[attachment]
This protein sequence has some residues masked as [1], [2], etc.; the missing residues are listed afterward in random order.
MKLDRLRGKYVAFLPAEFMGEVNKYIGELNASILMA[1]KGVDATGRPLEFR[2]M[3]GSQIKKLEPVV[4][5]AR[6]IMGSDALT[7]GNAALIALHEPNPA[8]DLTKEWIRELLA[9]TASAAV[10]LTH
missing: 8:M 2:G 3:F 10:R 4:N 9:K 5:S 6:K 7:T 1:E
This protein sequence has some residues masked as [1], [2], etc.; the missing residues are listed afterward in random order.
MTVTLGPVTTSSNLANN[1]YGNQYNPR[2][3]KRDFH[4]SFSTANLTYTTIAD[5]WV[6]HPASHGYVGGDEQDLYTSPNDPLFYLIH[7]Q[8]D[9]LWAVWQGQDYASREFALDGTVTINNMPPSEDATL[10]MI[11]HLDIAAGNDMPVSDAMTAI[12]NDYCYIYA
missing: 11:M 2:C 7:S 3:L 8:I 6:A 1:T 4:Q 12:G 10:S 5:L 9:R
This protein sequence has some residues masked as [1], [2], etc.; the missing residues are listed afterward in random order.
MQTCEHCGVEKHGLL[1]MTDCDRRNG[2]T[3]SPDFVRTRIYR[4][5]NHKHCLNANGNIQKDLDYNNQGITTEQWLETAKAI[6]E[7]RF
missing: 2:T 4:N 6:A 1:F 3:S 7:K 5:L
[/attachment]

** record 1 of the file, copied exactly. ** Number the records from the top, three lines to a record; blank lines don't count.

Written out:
This protein sequence has some residues masked as [1], [2], etc.; the missing residues are listed afterward in random order.
MKLDRLRGKYVAFLPAEFMGEVNKYIGELNASILMA[1]KGVDATGRPLEFR[2]M[3]GSQIKKLEPVV[4][5]AR[6]IMGSDALT[7]GNAALIALHEPNPA[8]DLTKEWIRELLA[9]TASAAV[10]LTH
missing: 8:M 2:G 3:F 10:R 4:N 9:K 5:S 6:K 7:T 1:E